APPLICATION & CONTEXT
At queue jumps and queue bypasses, buses use the curbside lane to progress through congested intersections and service stops on the sidewalk.
At time points or end-of-route layovers, pull-out stops create space for the bus to wait out of traffic flow. Layovers are occasionally used for streetcars.
On streets with low-frequency bus service, high target speeds (≥35 mph), or where in-lane stops are not geometrically feasible, sidewalk stops provide a safe boarding space with limited expense.
Pull-out stops consume somewhat more time than in-lane stops, since buses exit the travel lane completely, pull to the curb for passenger boarding and alighting, and then merge back into the flow of traffic.
Sidewalk stops may create conflicts between through-moving pedestrians and alighting passengers when the bus is dwelling.
Sidewalk width standards vary by municipality, but 4’ is the ADA minimum width requirement. 6’ is a common standard sidewalk width requirement. Because 8’ width is required for the boarding zone, sidewalks at stops should be at minimum 8’ at stops, though at least 10’ is preferred, and 14 feet is required where shelters are placed (4’-foot clear path along the curb, 4-foot shelter width, and 6-foot sidewalk width).
DDOT Sidewalk Installation Guidelines and Policy. District Department of Transportation (2015).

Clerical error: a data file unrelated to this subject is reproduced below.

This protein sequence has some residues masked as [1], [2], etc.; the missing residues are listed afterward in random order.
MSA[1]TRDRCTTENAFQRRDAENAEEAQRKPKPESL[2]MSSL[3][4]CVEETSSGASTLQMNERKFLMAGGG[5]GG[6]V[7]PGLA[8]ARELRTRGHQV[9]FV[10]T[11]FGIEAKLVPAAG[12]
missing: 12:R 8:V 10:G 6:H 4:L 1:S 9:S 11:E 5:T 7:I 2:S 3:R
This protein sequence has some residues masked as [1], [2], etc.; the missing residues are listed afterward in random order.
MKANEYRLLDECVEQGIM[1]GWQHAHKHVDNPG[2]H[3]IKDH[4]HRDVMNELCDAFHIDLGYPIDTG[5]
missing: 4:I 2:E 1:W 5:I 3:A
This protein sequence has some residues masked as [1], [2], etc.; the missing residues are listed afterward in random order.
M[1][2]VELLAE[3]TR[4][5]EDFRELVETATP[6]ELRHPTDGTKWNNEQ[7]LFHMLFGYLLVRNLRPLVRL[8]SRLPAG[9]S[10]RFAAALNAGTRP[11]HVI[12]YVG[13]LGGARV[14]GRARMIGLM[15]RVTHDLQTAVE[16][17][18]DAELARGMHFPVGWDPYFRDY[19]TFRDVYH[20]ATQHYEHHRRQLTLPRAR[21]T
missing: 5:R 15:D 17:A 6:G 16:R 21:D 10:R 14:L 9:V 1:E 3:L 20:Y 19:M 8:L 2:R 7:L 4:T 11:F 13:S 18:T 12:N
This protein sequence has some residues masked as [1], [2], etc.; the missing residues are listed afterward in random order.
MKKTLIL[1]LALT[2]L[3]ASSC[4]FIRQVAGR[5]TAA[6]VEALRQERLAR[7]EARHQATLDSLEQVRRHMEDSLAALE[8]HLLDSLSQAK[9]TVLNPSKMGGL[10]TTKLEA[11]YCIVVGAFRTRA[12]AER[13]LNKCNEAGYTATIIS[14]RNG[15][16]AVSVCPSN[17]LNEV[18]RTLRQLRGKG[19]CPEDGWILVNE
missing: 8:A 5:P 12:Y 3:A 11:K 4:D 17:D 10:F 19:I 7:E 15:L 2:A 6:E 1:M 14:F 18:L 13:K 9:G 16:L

Street Design Manual, 2nd Edition. New York City Department of Transportation (2013).
Streets and Sidewalks Maintenance Standards. Department of Public Works, City & County of San Francisco (2007).
Shelters, seating, and other stop furnishings should be provided in the street furniture or curb zone of the sidewalk, leaving a wide enough clear path to accommodate pedestrian through-traffic. The through zone should be 8–12 feet wide in most downtown or commercial streets; see the Urban Street Design Guide for sidewalk guidance.
When curbside stops are partially blocked by illegal loading or parking, transit vehicles may have insufficient space to transition, increasing the likelihood that passengers will be forced to board from street level and that the through-traffic lane will be blocked.
Even when provided with entry and exit tapers, buses may not be able to pull close to curb, making boarding more difficult.